“That judge wasn’t fair.”
My clients told me this as we walked out of a Ramsey County courtroom nearly 20 years ago. “What do you mean he wasn’t fair?” I asked. “He ruled against us,” they explained.
The case involved a fairly complicated legal issue and we were given nearly an hour for arguments. Judge Roland Faricy was prepared and asked good questions. I had advised my clients ahead of time that the case could be decided either way. My clients watched the entire hearing. In the end, although he ruled against us, the judge had been fair.
What does fairness mean?
Is it really just a matter of winning or losing? Most of the people who come to court understand that judges work hard to decide cases fairly based on the law and the evidence. However for some, like my former clients, fairness only means a favorable outcome. If they win, they think the judge was fair. If they don’t win, they are sure that the system is rigged against them. They remain forever convinced in the righteousness of their own cause and in the complete lack of merit for the opposition.
This is unrealistic. Most of the cases that come to court involve people with genuine good faith disputes. After being assigned a case, a judge reviews the matter to make sure that there are no conflicts of interest involved. The assigned judge wants to make sure that he or she can make a decision based solely on the merits of the case and that no one could reasonably question their ability to be neutral.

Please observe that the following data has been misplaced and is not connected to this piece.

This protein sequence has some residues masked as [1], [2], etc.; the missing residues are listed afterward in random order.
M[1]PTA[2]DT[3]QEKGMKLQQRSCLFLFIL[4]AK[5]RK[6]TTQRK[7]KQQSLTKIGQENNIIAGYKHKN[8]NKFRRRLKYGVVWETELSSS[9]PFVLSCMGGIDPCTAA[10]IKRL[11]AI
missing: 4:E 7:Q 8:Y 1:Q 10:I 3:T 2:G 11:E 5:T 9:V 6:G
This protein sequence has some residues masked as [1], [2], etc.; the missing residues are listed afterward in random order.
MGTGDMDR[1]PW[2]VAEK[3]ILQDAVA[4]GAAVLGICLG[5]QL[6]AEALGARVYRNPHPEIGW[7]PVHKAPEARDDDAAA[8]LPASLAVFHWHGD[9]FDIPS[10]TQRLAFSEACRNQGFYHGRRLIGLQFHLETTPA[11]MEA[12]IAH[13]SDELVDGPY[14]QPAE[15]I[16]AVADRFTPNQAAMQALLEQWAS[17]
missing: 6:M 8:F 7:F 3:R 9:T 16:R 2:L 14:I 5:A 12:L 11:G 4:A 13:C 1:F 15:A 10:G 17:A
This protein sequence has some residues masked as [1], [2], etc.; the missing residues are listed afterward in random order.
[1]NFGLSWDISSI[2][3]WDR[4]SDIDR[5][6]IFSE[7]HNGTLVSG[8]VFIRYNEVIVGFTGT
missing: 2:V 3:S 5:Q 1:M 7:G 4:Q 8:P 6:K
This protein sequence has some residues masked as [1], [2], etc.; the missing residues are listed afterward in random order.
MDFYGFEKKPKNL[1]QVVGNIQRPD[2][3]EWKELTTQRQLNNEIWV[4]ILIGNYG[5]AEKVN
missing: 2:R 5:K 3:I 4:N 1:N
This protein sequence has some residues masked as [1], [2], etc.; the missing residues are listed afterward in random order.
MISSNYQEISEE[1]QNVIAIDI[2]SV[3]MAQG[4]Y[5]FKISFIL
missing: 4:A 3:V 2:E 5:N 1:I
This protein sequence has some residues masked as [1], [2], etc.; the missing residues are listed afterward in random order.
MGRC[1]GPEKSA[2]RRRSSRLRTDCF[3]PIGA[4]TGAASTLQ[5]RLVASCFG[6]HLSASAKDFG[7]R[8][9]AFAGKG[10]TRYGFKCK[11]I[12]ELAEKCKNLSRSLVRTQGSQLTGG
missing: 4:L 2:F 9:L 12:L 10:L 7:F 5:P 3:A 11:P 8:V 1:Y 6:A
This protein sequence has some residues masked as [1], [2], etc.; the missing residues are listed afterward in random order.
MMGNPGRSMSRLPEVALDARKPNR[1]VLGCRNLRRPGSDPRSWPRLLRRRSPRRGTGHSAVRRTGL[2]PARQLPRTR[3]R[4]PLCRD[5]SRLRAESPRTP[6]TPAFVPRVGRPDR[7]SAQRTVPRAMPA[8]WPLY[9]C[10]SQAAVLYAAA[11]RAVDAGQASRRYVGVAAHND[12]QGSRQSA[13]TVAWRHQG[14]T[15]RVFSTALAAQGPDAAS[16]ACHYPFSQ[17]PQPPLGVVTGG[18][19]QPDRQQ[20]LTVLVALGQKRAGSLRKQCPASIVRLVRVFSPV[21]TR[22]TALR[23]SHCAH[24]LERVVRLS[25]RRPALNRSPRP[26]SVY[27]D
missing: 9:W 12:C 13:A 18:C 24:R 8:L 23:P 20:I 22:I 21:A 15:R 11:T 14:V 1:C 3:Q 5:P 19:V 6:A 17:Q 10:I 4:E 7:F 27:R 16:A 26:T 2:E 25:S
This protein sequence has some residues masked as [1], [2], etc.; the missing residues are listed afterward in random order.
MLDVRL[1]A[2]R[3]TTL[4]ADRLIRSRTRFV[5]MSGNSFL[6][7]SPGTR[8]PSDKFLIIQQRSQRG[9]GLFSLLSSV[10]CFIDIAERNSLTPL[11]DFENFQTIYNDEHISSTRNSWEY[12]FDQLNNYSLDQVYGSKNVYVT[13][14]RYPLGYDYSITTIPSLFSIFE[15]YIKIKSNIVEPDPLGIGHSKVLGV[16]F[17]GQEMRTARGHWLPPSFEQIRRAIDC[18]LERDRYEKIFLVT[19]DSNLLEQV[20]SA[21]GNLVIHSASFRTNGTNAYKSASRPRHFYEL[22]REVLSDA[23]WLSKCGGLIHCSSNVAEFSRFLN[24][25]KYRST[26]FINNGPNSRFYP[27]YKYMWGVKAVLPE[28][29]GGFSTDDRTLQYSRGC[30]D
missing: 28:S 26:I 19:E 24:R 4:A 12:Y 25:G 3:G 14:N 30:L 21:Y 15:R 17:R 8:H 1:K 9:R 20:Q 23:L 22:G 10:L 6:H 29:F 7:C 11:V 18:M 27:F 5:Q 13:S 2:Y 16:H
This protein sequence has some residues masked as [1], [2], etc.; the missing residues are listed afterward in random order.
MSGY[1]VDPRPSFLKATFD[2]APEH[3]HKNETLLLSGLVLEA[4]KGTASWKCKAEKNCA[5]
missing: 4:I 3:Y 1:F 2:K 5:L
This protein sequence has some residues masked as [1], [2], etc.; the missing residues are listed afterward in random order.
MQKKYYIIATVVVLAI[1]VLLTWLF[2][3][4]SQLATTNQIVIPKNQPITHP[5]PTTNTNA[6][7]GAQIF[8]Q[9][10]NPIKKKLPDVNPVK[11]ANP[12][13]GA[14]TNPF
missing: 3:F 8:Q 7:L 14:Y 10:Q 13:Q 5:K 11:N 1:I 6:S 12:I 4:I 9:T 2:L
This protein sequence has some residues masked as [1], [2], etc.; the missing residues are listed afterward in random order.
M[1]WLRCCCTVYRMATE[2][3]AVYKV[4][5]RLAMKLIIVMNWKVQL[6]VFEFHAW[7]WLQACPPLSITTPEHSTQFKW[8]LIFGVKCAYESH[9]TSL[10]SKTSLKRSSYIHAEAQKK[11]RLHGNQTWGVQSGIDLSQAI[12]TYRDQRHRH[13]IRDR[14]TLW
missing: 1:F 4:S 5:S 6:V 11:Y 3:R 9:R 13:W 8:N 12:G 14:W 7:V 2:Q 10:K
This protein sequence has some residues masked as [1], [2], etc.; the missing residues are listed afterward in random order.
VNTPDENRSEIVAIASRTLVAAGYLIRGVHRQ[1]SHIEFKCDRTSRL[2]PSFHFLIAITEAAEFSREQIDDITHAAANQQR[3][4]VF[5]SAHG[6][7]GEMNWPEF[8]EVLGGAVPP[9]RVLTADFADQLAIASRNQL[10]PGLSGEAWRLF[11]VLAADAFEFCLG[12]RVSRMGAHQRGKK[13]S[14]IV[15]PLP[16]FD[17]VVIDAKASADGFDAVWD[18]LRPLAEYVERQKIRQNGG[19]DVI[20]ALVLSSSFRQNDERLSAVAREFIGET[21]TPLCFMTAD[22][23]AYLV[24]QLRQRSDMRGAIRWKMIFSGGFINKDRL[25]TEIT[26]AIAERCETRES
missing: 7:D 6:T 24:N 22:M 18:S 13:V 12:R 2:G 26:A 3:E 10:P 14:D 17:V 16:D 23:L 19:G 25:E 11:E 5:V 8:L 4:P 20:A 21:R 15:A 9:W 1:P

When judges decide cases, they also explain the reasons for their decisions. Sometimes it comes down to what the law requires. In other cases it is a fact issue and one side is simply more believable than the other. Unfortunately, for some folks, no amount of explanation will ever be enough. They refuse to believe the system was fair—simply because they did not prevail.
At the start of Conciliation Court I tell people that almost all contested cases involve each side believing that they are 100 percent right. I further advise that typically one side is right. This means that when I make my decision, half of them will think I’m a genius and the other half will be certain that I’m dumber than a box of rocks. I advise them to try one last time to settle their case. There is usually some middle ground that is fair to both sides. One retired judge used to say, “A bad settlement beats a good lawsuit, because at least you know what you’ve got.”
Judge Faricy was fair even though he ruled against my clients. He retired from the bench around the time I became a judge. However, I was so impressed with him that I referred a number of cases to him for mediation work.
It must always be remembered that fairness is not just a result, more importantly, it is a process.
Judge Galler is chambered in Washington County. If you have a general question about the law or courts for Judge Galler, send your question to the editor of this newspaper. Learn more about Judge Galler, or listen to a podcast of his columns at www.judgegreggaller.com.